Value #2 of Boundaries: Within clearly-defined boundaries, you have tremendous freedom.

Once you start to realize your boundaries, you start to realize how much freedom you have within those boundaries. In a democracy, you have tons of freedom to do and say what you want to do and say. However, there are still laws that you have to operate within.

The same is true in our lives. When we know the boundaries we need to stay within, we realize that we’re still left with an enormous amount of freedom in terms of what we can choose to do or say. It’s when we ignore the boundaries that we start to lose our freedom.

Value #3 of Boundaries: You can sustain great performance and results for the long term.

Boundaries truly don’t hold us back. They allow us to keep on going strong for the long term. Thomas Kinkade was like a volcanic eruption of talent. From 1987 – 2012 he produced an unbelievable amount of great paintings. However, with no boundaries in place, he eventually lost his wife, his family, his work, and his life by the age of 54.

Value #4 of Boundaries: You can sleep better at night.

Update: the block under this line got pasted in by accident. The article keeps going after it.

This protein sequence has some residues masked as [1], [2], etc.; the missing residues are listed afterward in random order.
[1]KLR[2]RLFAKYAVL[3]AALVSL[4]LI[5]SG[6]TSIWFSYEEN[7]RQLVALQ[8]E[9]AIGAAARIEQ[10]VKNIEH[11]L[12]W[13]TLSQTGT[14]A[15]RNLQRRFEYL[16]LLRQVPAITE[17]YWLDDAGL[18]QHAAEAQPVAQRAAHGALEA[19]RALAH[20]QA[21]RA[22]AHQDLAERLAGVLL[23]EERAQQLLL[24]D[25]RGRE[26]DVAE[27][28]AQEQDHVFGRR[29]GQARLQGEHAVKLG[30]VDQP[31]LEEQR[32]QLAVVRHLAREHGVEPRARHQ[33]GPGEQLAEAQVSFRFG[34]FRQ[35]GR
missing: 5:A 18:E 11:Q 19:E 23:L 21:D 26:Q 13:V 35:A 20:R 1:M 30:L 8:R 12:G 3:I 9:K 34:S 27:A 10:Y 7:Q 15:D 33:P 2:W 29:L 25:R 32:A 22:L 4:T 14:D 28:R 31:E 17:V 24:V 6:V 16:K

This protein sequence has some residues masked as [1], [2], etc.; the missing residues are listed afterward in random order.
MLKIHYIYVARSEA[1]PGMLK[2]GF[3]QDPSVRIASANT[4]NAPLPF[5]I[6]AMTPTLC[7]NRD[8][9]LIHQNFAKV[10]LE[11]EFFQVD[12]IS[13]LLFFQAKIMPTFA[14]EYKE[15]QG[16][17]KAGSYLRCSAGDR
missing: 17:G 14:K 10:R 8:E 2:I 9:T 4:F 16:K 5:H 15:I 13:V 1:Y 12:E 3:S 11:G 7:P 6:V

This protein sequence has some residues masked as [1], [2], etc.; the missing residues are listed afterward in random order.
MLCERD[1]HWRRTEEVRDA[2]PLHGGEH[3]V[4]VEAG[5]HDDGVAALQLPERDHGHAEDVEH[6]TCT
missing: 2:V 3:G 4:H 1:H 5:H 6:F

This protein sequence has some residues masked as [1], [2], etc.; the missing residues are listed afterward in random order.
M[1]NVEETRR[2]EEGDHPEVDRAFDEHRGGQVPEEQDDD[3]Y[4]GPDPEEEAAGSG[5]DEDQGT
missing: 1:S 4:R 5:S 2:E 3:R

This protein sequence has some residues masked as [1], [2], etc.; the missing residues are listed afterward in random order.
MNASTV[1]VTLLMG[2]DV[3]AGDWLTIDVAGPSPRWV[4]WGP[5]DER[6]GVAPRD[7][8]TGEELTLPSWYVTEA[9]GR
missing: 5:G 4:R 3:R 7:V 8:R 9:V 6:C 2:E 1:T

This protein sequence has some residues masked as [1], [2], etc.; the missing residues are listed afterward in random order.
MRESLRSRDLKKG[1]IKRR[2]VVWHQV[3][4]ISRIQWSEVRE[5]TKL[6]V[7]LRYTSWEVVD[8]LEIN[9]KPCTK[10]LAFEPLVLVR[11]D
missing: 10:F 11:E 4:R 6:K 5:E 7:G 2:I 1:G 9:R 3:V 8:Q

Operating within boundaries means that you are acting with integrity. You are doing what you believe is the right thing to do. And that is the recipe for getting a good night’s sleep. Acting with integrity really is the best pillow.






Republishing Articles

Each month my e-newsletter on Business Acceleration gets republished in approximately 40 trade magazines, on-line publications, and internal publications for businesses, universities, and not-for-profit organizations. If you would like to republish all or part of my monthly articles, please send me an e-mail at dan@thecoughlincompany.com with the name of the article you want in the subject heading. I will send you the article in a word document.

Back to Newsletter Page